Review: Netgear Arlo Q 1080p Cloud Connected Camera

Netgear released their Arlo range of wireless security cameras back in 2015 – we covered the initial battery-powered version hereThey were super-easy to configure, convenient and worked really well. Since then Netgear has extended the wireless Arlo range with the Pro and Go versions – offering HD and audio upgrades as well as 4G mobile connectivity in the case of the Go.

Today we are looking at a wired addition to the Arlo range – the Arlo Q. This camera integrates with the Arlo system and brings some unique benefits made possible through the power cable, alongside a lower price point.

Priced at $199/£169 the Arlo Q offers a cheaper entry into the 1080p Arlo range. At this price, it compares favourably with the competing Nest Cam or Logi Circle. Add to this the free cloud storage option for up to five cameras and you’ve got a great cloud camera service for a discount price.

The Arlo Q retains our favourite features of the original Arlo including the night vision support, smart alerts and cloud storage. The new features on this model include two-way audio, continuous video recording and an improved 1080p resolution.

What’s in the Box?

The Arlo Q ships in quality packaging, but it lacks the fancy ‘camera on a pedestal’ casing that we saw on the original device. The branding is consistent across the Arlo range, with the Netgear logo being quite understated.

Because there is no wireless base station, the Arlo Q packaging is compact. Once you’ve opened it up, you’ll find:

  • 1 x Arlo Q Camera attached to a stand
  • 1 x USB power adapter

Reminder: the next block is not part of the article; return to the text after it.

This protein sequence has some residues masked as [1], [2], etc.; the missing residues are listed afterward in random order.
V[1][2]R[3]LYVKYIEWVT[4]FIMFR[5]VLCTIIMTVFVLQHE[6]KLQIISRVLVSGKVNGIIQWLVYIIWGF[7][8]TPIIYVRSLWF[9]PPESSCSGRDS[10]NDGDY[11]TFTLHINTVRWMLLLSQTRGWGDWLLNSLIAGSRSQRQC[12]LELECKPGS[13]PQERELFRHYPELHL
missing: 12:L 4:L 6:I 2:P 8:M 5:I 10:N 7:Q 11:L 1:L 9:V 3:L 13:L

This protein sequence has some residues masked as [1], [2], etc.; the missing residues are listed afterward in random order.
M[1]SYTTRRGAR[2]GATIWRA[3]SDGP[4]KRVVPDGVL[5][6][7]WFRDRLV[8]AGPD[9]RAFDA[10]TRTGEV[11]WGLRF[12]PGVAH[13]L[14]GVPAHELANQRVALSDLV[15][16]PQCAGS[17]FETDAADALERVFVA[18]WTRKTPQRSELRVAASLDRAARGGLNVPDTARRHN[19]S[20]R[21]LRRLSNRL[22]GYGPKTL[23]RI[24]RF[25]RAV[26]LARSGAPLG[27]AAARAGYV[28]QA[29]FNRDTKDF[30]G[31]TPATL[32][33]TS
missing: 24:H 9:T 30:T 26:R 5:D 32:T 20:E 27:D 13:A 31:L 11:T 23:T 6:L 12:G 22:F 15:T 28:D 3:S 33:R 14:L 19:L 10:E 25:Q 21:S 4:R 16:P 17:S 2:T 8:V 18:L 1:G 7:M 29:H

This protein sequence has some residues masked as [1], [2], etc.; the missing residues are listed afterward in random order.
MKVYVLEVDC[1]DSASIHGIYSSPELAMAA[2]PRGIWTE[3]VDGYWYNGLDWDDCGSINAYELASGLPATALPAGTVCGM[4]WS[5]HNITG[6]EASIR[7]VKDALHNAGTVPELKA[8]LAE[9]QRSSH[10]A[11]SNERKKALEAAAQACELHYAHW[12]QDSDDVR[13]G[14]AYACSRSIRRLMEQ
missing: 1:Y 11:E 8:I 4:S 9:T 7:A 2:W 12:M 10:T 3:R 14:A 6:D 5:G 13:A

• 1 x USB power cable
  • 1 x Mounting kit

The Arlo Q has a design that is distinct from other cameras in the range, but it keeps the smart looks and compact size. The camera is a diamond shape, with the main lens flanked by infrared LEDs under a translucent cover. Below the lens are two small holes – one is an indicator LED and the other is the microphone for two-way communication and audio alerts.

There are minimal controls on the camera itself, with just a triangular sync button and a reset button. The power socket on the back of the camera is a standard micro USB port. The included right-angled connector on the USB cable keeps the connector from protruding too far.

The stand is very easy to use and lets you adjust the camera to exactly where you want it. If you are thinking of permanent mounting then you just use the included mounting bracket.

Setting Up the Arlo Q

Once you’ve plugged everything in and downloaded the Arlo smartphone app, you need to set up an account or enter your account details. Next, choose the type of Arlo camera that you have, select your Wi-Fi network and enter the password.

Next, something clever happens – you are presented with a QR code on your phone and asked to hold it up for the camera to see. All your account details and Wi-Fi credentials are included in the code and the camera can ‘see’ the information. It quickly configures itself and connects to your Wi-Fi and account.

You can name your camera and choose if you want to use the free cloud storage plan or opt for a paid plan. The free option offers 7 days of motion/sound triggered recordings on up to five different cameras. If you want to increase that to 30 days/10 cameras for £6.49/$9.99. Continuous recording costs £6.99 for 14 days storage.